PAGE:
Is economics an ideology?

‘Ludwig von Mises’ by Ludwig von Mises Institute CC BY-SA 3.0 Richard H. Spady, research professor of Economics at Johns Hopkins, has recently published a piece at First Things entitled ‘Economics as Ideology’ in which he explores some contemporary trends among economists and their use of economics as a Procrustean bed to reshape society in its own image, A body of thought is “ideological” when it will­fully projects its own first principles on its subject matter and actively seeks, perhaps unconsciously, material changes to bring social realities into conformity with these first principles. Continue Reading...

The challenges of Islam and pluralism

Last week I had an essay exploring Abraham Kuyper’s interactions with Islam, focused particularly on his tour around the Mediterranean Sea in the early years of the twentieth century. As I argue, Throughout his travels, Kuyper was confronted by the diversity, vitality, and comprehensiveness of the Islamic faith. Continue Reading...

The self-defeating nature of sin taxes

Rev. Ben Johnson, senior editor at the Acton Institute, wrote a new article for CapX warning bishops of the dangers of encouraging sin taxes. Recently in Poland, a letter written by bishop Tadeusz Bronakowski was read aloud in many Catholic churches, stating that the “state has a ‘responsibility’ to pass laws limiting alcohol’s ‘physical and economic availability,’ and to back them up with ‘ruthless enforcement.'” Johnson, however, asks bishops to take a look at historical records regarding sin taxes and reconsider their stance, explaining how past and present sin taxes have resulted in a burgeoning black market. Continue Reading...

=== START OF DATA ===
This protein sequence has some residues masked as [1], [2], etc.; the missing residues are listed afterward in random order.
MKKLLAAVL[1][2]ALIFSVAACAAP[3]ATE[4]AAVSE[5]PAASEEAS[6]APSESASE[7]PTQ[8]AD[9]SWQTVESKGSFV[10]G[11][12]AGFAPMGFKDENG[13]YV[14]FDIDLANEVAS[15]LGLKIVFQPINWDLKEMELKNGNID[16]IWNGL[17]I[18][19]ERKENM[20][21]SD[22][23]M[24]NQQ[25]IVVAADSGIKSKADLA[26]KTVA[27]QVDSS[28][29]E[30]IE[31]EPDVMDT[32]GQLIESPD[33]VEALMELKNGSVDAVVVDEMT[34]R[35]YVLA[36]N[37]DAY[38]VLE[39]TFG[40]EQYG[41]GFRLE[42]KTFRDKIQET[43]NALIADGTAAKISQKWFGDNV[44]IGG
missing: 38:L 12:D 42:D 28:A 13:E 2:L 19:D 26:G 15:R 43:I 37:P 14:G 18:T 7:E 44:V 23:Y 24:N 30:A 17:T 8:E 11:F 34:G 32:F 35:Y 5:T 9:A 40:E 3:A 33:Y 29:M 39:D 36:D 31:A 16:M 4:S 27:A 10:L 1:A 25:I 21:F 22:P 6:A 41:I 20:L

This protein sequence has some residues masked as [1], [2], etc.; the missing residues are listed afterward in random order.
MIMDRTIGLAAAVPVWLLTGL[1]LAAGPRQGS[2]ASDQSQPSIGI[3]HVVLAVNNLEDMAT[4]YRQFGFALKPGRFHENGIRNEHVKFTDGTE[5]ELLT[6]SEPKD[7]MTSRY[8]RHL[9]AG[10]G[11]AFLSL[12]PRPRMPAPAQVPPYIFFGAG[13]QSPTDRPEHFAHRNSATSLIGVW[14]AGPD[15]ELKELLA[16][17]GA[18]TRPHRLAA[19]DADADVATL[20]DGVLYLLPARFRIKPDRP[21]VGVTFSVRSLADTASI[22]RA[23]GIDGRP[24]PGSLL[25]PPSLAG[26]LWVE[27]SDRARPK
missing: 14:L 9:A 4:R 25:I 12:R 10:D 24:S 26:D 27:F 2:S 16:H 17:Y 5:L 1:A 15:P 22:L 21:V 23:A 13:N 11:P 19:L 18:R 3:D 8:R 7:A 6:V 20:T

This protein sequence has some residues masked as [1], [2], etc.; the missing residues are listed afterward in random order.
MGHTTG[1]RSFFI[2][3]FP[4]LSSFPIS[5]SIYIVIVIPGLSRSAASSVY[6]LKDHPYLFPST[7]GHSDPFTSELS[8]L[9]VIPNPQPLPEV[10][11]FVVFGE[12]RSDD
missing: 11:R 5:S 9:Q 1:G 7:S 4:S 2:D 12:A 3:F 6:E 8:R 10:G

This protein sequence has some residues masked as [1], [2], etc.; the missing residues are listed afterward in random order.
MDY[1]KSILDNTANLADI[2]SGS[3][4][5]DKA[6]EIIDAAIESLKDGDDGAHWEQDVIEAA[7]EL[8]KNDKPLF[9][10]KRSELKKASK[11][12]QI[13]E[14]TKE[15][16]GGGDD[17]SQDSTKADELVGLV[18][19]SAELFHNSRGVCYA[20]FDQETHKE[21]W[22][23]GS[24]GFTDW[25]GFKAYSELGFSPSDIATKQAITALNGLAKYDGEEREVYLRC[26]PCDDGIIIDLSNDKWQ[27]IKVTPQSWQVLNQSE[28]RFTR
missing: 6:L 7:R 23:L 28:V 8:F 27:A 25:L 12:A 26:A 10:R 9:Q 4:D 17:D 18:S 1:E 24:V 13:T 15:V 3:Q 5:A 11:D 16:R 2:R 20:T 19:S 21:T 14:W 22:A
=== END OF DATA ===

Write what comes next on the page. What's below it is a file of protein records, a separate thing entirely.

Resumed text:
Pope Francis’s attack on ‘libertarian individualism’ not about libertarians

The following essay appeared Friday, May 5, 2017, at Crux. In a recent message by Pope Francis to the Pontifical Academy of Social Science he outlines some moral concerns about a phenomenon he sees as invading (his term) “high levels of culture and education in both universities and in schools,” namely “libertarian individualism.” On the first day of my philosophy classes, the professor admonished us that if we want to have an intelligent discussion or debate, we must begin by defining our terms. Continue Reading...